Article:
The popularity of tablet devices has been growing substantially in recent years. Tablet computers have all of the main features offered by a personal computer, but are operated entirely by the end-user – they don’t have a computer operator in the ‘middle’. Portable tablet PC’s are equipped with a touch screen – this is used as a primary input device – and they have a wireless adapter for Internet and local network connections.
The concept was originally presented to the market by Microsoft back in 2001,but in recent years, any tablet-sized personal computer can be referred to as a tablet device, regardless of its operating system. Tablets have evolved rapidly of late, and many of them now use features such as virtual keyboards and handwriting recognition as text input options via the touch screen. Tablets are now used for a variety of tasks from accounting, to shopping on the web and gaming.
Tablets are changing how you shop online.
According to online retailers, and a recent report published by research firm Forrester, around half of all mobile commerce is now coming from tablet devices – and they predict that purchases of tablets are likely to grow even further throughout 2011. Forrester analysts say;
“In spite of the fact that the iPad was only introduced in the spring of 2010, it immediately proved to be a formidable driver of traffic through mobile devices. Many retailers report that already half of what they consider to be mobile traffic is coming through tablet devices.”
Certainly, tablet devices enable end users to browse, and therefore shop, on the go. People can now browse the Internet on buses or trains, at home, or even in airports. This large degree of flexibility is proving to be very popular with many users, as they embrace the technology available on traditional office-based PC’s with a higher level of mobility.
Tablets will replace smaller mobile devices?
The same perhaps cannot be said for smaller versions of mobile devices, such as smart phones. Smaller devices are generally seen as less-than-ideal for mobile shopping, perhaps due to their more limited features and connectivity offerings. Although traffic from smart phones is reasonably steady, it is unlikely to reach the popularity of devices such as the iPad. Forrester add;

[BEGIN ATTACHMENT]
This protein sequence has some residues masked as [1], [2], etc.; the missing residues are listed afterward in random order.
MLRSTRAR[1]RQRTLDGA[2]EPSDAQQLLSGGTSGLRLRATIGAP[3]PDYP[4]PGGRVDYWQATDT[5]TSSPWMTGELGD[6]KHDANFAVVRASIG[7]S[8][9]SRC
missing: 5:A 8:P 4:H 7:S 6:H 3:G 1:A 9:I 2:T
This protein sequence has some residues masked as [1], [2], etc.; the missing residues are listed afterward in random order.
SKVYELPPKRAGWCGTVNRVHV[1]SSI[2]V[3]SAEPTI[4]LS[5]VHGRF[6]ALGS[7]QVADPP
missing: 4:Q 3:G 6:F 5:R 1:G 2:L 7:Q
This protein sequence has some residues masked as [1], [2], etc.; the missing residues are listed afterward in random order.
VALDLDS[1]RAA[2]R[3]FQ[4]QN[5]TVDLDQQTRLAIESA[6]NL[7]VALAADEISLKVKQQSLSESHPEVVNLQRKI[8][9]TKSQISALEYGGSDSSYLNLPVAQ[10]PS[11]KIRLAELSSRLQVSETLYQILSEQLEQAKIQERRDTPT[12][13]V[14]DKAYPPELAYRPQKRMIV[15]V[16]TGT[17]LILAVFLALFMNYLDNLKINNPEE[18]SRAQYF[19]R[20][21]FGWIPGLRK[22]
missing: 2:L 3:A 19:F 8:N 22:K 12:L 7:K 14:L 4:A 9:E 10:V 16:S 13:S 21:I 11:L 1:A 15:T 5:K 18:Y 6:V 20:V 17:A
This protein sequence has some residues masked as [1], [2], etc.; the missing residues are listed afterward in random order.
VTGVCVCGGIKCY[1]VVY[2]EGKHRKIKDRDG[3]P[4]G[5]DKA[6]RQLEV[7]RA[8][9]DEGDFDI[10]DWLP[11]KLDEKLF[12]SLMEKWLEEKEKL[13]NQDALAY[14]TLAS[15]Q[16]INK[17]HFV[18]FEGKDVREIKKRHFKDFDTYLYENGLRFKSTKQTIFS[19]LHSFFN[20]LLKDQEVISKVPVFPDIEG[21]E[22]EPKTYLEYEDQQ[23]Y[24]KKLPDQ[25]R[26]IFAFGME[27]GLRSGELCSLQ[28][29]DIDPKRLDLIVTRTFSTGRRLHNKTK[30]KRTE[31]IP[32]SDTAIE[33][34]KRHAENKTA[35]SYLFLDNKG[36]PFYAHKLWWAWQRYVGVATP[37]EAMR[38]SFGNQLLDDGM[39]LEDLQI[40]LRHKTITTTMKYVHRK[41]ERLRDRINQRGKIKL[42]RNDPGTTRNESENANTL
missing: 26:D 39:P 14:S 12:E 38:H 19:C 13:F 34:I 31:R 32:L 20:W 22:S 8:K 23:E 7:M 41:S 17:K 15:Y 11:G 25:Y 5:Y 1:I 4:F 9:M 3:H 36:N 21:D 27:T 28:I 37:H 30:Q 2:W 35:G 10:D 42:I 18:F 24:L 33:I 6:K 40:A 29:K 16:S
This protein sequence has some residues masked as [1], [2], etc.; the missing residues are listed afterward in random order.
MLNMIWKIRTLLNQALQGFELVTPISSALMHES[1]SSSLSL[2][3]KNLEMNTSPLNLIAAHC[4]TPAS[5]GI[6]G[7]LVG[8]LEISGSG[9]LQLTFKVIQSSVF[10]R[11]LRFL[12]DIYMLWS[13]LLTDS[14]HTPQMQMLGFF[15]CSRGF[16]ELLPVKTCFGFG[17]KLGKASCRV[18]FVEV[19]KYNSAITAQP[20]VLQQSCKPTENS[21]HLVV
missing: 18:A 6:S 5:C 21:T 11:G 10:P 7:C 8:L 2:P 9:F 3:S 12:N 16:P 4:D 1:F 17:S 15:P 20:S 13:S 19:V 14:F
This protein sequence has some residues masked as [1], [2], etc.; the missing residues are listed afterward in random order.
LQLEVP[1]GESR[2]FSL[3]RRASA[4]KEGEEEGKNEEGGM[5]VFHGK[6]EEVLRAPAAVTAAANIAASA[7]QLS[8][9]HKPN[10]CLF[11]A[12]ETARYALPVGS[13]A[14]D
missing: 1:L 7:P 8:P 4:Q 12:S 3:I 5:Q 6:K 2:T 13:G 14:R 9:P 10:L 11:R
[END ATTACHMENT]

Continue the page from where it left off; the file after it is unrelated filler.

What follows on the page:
“Tablet devices, on the other hand, will grow by capturing share from traditional PC web traffic by untethering shoppers from their desktops, enabling easy browsing in a living room, during a bus commute to work, or at an airport.”
And this is certainly showing in traffic statistics. According to Forrester’s report, which monitored ‘typical’ mobile traffic sources from an average retail site, a staggering 45.5% of traffic came from IPad’s.
Given the current buzz surrounding social media networking sites, such as Facebook and Twitter, it could be assumed that social media had a large role to play in the popularity of mobile devices – however, Forrester’s report would indicate that this is not the case. Their research showed that around 40% of major retailers, who have spent time building social media profiles have not been able to “quantify the return on this investment, and even fewer have found that social networks grow their business.”
In fact, only around 28% of these companies confirmed that social media strategies have helped them to grow their business in a profitable way. To this end, it is suggested that online retailers place much less emphasis on social media generated sales and instead look towards optimizing for high performance and tablet (as well as other mobile device) conversion.
Want to know what Tablets are considered the best? Find out the top picks from CES 2011:
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